Crown Land Patents – Should I get one? by Shirley Dolan

Shirley Dolan
Shirley Dolan

This article was first published in the OLA ENews in October 2013. We are still receiving a number of calls and emails asking about They want to know what they are, if they should get one, and where they can obtain a copy, so we have updated the links in the article and republished it again. We hope this provides some assistance for those looking for information on their property.

The first question is easy to answer: Crown Land Patents also referred to as Crown Grant or Letters Patent are documents used to transfer public (Crown Land) into private ownership. The Patents spell out any reservations or conditions under which the land is transferred.  For example, many of the Patents issued to settlers in the 19th century reserve pine, silver and gold for the Crown. In Ontario, 87% of the land is still held by the Crown and patents are still used today on the rare occasion when the government transfers public land to a private owner.  The Archives of Ontario website has an interesting description of the Patent process at

The second question: “should I get my Patent?” is a little more difficult to answer. It’s really a personal choice. However, the Courts have stated that Crown Land Patents are legal documents and combined with a title search and other land registry documents such as surveys and easements, they are an essential tool for protecting your rights to your property.  The Patent is the root of title; the title search will reveal what other transactions took place after the land became privately owned. There is anecdotal evidence that government officials respect these documents. Take, for example, the tale of the two quarry owners and the MNR (Landowner Magazine June/July 2012). Two long time quarry owners near Mactier, Ontario were approached by The Ministry of Natural Resources (MNR) with a contract obligating them to comply with a list of actions under the Endangered Species Act. One of the owners refused to sign, showed his Patent for the property to the MNR, and told them to get off his land. He never heard from them again.  The other owner, we understand, signed the contract, effectively granting the MNR oversight of his property forever. Lawyers in Ontario are only required to do a 40 year title search when property is transferred from one owner to another. To avoid future surprises, it may be wise to carry the search back to the Patent. This is the only way you can be assured that you are aware of all easements or covenants attached to your property.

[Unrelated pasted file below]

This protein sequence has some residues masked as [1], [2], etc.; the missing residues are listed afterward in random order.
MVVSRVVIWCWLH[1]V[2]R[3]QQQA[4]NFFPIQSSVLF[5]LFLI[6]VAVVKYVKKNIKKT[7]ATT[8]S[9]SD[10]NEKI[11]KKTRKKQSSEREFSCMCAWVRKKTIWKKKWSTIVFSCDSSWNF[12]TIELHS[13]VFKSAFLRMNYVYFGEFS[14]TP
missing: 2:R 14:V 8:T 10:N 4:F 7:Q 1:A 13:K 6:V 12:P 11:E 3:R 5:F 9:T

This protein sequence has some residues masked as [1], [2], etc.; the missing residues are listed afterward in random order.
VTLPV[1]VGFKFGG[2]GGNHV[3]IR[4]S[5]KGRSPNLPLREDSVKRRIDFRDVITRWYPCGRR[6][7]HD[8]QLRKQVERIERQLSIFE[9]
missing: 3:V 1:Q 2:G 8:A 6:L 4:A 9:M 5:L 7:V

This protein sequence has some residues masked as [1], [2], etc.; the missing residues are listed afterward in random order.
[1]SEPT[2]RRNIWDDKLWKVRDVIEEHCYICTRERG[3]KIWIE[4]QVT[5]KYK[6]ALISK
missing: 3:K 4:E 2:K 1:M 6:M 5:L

There are a number of institutions in Ontario that hold land records, including copies of Crown Land Patents. Library and Archives Canada in Ottawa has digitized copies of petitions for land grants dating from the late 1700s.  See

Another option is the Archives of Ontario in Toronto. They apparently have copies of land registry documents that you can view and copy, including the Crown Land Patents and they have a reading room where you can do your own research. Their website is at and is geared towards genealogy searches.  Scroll down to the heading Land Records to see the information on Crown Land Patents.

The option that the OLA is most familiar with is to apply to the Ministry of Natural Resources Crown Land Registry Office in Peterborough. Here is a link to their information page  An explanation of how to apply can be found on this page. The OLA recommends asking for a certified copy which is usually $50.

Local land registry offices are another source of land records from deeds, mortgages and plans of survey and are located throughout Ontario. A list of offices can be found at A land registry office is where you would go to do your title search.  Records can be copied for a fee. Many of the older records are stored on microfiche and are sometimes hard to decipher.

Whether or not you decide to get a copy of your Patent, it is an interesting journey to see in the official records, the history of your property from the time it was granted to the first settler to the present day.